Thursday, July 29, 2010

New Group: eLearning in Schools

Announcing a new edna Group: eLearning in Schools

This group is designed to offer a virtual meeting room for teachers who are planning to introduce, in the middle of introducing or actively involved in online learning in schools across the country. It is intended for primary, middle and high schools as well as VET teachers. Through this virtual meeting room, to be known as the elearning in Schools Group, a Community of Practice is born and it is hoped together we act as catalysts in the development of eLearning in our schools, promote good standards, and provide a venue where group members are able to share their experiences, difficulties as well as suggestions,

In order to subscribe to this Group, you must be subscribed to edna. If you are already subscribed, log on to edna and login. Once logged in, Go to Groups at the top right of the page and click on the tab. Do one of the following to locate the group:

  1. Scroll down the list of Group Categories and select School Education. Click on
    Page 5 and scroll down to around the middle of the list to elearning in School
    and click to launch the group’s home page.
  2. Type in: elearning in Schools in the Search Groups field at the top right corner of the EdNA Groups home Page and click Go.

If you are not yet subscribed to edna, visit the edna home page, or click here and click Register and follow the prompts. The new Group is a public group, but you will need to be registered in order to participate in forums.

Wednesday, July 14, 2010

Social Networking for Teachers

Taking advantage of current social media technology, Teachers Network—with funding from the Ford Foundation—has introduced a new online forum for collaboration on issues affecting educators. The web site aims to bring together educators and policy makers to share ideas, suggestions, and best practices for improving teacher effectiveness and retention. Though primarily aimed at the U.S., the site includes findings from a recent survey conducted by Teachers Network, called “What Keeps Effective Teachers in the Classroom,” suggesting that effective teaching is largely the result of continued professional development, support for teacher collaboration, and opportunities for leadership.

Elluminate Inc. has expanded its role as a provider of online learning platforms and meeting spaces by launching a new social learning network for educators, called Learncentral. A free and open resource for professionals in the global education community, LearnCentral provides social networking and collaboration tools for members to find and connect with others, share content and best practices, create and maintain a portfolio of learning content, meet in real-time virtual rooms, and hold and attend virtual events. Upon joining LearnCentral, each member receives a free Elluminate vRoom, a virtual meeting room for up to three participants or locations. The network is moderated by Elluminate’s social learning consultant, Steve Hargadon, founder of Classroom 2.0 and director of the Consortium for School Networking’s K12 Open Technologies Initiative. Incidentally Elluminate are the behind the Elluminati group which resides on Learncentral.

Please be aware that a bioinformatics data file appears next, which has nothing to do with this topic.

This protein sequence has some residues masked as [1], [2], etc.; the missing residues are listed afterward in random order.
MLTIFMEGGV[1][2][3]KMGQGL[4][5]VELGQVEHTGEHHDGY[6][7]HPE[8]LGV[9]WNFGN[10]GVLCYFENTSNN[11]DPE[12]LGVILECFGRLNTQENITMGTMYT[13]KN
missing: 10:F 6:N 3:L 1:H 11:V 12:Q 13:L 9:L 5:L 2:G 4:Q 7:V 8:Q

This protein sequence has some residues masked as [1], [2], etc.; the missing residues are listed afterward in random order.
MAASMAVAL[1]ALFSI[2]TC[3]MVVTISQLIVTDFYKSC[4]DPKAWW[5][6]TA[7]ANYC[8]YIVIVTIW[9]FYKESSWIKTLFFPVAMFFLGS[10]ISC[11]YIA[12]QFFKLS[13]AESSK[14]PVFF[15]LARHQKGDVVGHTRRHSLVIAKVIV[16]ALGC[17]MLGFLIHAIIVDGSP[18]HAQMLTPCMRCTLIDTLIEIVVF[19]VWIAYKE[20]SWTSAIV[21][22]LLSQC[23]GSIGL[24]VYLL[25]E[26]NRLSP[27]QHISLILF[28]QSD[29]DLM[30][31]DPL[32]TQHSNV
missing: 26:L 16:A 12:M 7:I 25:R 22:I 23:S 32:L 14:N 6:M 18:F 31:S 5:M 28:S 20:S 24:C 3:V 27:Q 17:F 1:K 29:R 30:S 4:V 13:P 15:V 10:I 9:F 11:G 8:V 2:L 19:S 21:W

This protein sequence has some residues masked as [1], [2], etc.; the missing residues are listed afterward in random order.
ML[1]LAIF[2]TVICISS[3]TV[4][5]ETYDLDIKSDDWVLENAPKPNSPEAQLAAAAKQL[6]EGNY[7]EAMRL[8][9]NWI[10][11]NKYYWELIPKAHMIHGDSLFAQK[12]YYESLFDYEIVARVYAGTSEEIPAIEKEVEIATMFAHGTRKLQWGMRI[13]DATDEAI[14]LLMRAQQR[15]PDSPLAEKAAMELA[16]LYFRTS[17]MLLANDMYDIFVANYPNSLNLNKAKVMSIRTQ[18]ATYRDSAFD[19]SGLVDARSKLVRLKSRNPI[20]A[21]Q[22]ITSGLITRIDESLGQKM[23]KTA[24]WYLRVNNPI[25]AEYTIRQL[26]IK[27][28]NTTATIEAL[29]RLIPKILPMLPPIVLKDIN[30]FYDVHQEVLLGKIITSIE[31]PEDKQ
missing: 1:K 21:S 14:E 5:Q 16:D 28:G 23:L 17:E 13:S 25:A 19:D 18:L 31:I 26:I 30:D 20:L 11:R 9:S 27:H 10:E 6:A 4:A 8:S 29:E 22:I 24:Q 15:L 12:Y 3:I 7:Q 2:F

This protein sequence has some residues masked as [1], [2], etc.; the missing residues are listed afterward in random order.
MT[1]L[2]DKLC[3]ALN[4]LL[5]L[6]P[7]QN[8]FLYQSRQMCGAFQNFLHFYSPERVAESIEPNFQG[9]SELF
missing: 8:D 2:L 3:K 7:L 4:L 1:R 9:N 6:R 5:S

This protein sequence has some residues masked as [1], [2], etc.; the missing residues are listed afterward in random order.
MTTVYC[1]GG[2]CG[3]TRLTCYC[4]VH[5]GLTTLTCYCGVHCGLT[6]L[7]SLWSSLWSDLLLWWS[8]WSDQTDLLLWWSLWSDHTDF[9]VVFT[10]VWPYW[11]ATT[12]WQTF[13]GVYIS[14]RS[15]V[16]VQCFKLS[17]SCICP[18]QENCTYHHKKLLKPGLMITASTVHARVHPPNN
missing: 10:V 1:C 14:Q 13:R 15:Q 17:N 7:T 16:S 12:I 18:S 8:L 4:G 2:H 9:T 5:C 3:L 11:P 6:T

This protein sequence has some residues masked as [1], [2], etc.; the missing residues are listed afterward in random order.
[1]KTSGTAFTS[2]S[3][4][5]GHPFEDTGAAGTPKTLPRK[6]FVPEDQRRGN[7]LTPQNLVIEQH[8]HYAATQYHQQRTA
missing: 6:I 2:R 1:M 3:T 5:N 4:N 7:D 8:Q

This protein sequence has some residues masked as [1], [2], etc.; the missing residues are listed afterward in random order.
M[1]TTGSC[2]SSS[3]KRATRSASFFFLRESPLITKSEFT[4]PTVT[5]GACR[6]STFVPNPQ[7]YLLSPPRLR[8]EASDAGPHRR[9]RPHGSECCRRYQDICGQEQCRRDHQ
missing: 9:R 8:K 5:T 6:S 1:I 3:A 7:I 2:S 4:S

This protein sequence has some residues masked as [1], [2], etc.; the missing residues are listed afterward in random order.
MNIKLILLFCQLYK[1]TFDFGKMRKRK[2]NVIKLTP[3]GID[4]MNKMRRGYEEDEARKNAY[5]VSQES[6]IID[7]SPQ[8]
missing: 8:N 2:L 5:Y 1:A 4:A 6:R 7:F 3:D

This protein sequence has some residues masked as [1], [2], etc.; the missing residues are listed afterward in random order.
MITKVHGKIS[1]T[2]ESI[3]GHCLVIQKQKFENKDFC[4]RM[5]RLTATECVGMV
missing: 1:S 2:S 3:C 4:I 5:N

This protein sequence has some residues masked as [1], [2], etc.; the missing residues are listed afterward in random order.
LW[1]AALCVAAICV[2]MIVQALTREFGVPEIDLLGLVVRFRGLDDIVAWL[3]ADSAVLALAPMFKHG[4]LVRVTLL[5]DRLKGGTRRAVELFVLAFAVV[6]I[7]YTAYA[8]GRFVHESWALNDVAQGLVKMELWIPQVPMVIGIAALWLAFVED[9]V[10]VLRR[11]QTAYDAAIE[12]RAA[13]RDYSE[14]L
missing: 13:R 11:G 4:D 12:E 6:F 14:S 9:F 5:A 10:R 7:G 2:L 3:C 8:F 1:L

Project lets users explore the cosmos from a PC

Microsoft and NASA have teamed up to create what they say is the largest seamless, spherical map ever made of the night sky and a high-resolution map of Mars that users can explore on their computers in 3D. It is hoped that the project will entice a new generation of students toward science and technology.

The mission is to inspire today’s students and spark interest in the
STEM fields, and it appears to be working: In studying photos of Mars taken by a NASA spacecraft, a group of seventh graders in California earlier this year discovered a previously unknown cave, as well as lava tubes that NASA scientists hadn’t noticed.
“What we’re trying to do at NASA is make our data more accessible,” said Chris Kemp, chief technology officer for NASA, in an interview with eSchool News, “and we’re doing that by connecting students in the classroom and at home to a user-friendly platform.”

Called Terapixel, the night sky project is now available for viewing with Microsoft’s WorldWide Telescope, a free, web-based program that functions as a virtual telescope, bringing together imagery from ground and space-based telescopes to enable seamless, guided explorations of the universe. It enables seamless panning and zooming across the night sky, blending images, data, and stories from multiple sources over the internet into an immersive experience.

The night sky project, as well as the Mars 3D project, began 50 years ago as photos were taken of the night sky by ground-based survey telescopes. Over five decades, thousands of images were taken by NASA and stored with the Digitized Sky Survey. The challenge then became: How can scientists take these various images and make them into a single, unified image for exploring via computer?

The WorldWide Telescope’s Night Sky view is also available using Bing’s street view feature, allowing users to look up at the night sky from a particular area on the map. Inside Bing Maps, users first need to click on “Map Apps” and select WorldWide Telescope to enable the program.
The app is not just for identifying constellations and planets, as the menu allows users to load all data from sky surveys, the Hubble Telescope, and other astronomy data sources.

And while we are on the subject, have a look at Space Exploration - The Shuttle. If you're after some presentations for primary age staudents have a look at Space, Stars, Galaxy and Solar System.